The contracting party to the agreement indicates that a country is willing to fight INN fishing, but it is also necessary to implement its provisions. As part of their management measures, most regional fisheries management organisations (PROs) also regulate port state controls by Member States. This ensures that these governments have minimum standards, whether or not they belong to the MSP. States, intergovernmental organizations and non-governmental organizations are coming together to help the parties fill gaps in their legal, institutional and operational capacity to enforce the Agreement. This work includes aligning legislation with PSMA requirements, establishing mechanisms to monitor INN offenders, training staff in port inspection standards, and introducing information-sharing strategies and technologies. The ship inspection standards mentioned in the agreement have long been standard procedures of the Prosecution Office for conducting in-depth inspections. The main adaptations are the verification and management of landings. Currently, we will be shipping about 60% of foreign-flagged fishing vessels and fishing support vessels that land at U.S. ports. We continue to assemble and inspect a significant number of foreign vessels and have implemented the required inspection form of the Agreement.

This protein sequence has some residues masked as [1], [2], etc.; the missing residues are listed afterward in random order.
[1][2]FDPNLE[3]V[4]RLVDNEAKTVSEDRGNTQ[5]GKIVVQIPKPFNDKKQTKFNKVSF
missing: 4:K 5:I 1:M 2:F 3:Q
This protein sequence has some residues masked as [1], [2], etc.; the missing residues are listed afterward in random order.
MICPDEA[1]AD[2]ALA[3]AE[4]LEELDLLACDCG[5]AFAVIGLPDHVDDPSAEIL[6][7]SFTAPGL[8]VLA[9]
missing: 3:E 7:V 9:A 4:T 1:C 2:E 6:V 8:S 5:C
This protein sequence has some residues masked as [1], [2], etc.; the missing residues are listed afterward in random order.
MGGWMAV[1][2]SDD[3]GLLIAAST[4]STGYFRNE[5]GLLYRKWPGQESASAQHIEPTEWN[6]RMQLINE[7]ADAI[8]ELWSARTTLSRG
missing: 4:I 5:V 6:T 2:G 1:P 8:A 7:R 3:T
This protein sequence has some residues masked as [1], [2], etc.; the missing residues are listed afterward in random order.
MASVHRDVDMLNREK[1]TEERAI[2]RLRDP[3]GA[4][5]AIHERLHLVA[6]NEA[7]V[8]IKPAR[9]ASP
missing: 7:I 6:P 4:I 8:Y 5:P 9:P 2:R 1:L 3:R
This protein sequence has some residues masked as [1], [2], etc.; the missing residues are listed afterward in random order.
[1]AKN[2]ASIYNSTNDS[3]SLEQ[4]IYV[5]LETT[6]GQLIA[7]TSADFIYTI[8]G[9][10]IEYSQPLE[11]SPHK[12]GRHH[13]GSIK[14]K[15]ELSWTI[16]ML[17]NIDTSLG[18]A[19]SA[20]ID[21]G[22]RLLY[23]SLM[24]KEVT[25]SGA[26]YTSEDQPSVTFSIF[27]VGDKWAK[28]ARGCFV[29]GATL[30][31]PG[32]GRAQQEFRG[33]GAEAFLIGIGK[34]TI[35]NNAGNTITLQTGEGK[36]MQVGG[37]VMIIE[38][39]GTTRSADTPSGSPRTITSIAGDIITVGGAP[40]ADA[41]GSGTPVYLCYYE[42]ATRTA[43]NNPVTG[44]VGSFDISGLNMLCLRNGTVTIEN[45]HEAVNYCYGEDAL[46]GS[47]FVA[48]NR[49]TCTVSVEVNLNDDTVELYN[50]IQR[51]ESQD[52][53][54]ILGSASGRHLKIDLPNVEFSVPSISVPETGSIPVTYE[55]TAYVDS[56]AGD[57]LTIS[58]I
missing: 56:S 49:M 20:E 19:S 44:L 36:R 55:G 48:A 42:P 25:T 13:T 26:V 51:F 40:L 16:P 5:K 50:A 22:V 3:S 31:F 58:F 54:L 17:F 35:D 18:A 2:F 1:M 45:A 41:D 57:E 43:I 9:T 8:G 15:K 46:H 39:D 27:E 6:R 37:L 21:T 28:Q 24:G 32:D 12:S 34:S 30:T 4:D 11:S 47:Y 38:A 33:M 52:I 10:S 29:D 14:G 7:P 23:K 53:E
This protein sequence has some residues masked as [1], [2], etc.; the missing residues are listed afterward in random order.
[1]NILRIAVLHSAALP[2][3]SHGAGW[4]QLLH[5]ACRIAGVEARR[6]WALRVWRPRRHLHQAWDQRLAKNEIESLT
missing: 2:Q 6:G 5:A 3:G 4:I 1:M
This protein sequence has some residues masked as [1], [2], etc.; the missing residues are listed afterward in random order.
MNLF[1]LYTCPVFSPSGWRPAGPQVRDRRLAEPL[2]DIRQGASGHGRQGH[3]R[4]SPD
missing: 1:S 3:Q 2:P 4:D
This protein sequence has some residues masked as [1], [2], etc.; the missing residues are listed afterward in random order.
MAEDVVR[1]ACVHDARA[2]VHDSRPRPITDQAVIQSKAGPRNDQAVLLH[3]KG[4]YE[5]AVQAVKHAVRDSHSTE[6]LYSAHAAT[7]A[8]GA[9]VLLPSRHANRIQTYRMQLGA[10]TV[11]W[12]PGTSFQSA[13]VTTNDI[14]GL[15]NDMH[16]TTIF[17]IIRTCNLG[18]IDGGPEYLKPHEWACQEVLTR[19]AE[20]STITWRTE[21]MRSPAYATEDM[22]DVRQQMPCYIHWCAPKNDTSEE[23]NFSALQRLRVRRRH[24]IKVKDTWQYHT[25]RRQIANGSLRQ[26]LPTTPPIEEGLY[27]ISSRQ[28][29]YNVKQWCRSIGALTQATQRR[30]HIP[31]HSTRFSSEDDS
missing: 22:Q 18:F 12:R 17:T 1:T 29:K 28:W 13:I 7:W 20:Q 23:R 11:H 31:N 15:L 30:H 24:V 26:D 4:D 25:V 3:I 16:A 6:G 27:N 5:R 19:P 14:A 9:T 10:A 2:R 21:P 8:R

In addition, the results of the inspection are now shared with the Ship`s Flag State to obtain appropriate follow-up measures (if necessary) and, if necessary, coastal states, regional fisheries management councils and other organizations, to report violations of conservation measures or other evidence of illegal, unreported or unregulated fishing. This exchange of information enhances the ability of the United States to combat IND fishing in cooperation with our global partners. The implementation of defined measures to ensure the correct detection and investigation of ININ fishing, as well as monitoring, reporting and notification, not only ensures that fish caught in the IND fishery are prevented from reaching domestic and international markets, thereby reducing the incentive for authors to continue their exploitation. , but also that other states, PMOs and relevant international organizations are also expected to draw attention to the incident. Since all fish must go to the port to enter the trade, preventing vessels carrying illegally harvested fish is an effective way to prevent and discourage IDT fishing. Denial of access to the port and access to port services, and thus the prevention of access to illegal seafood trade, increase the costs of ININ fishing and remove financial incentives to participate in these activities.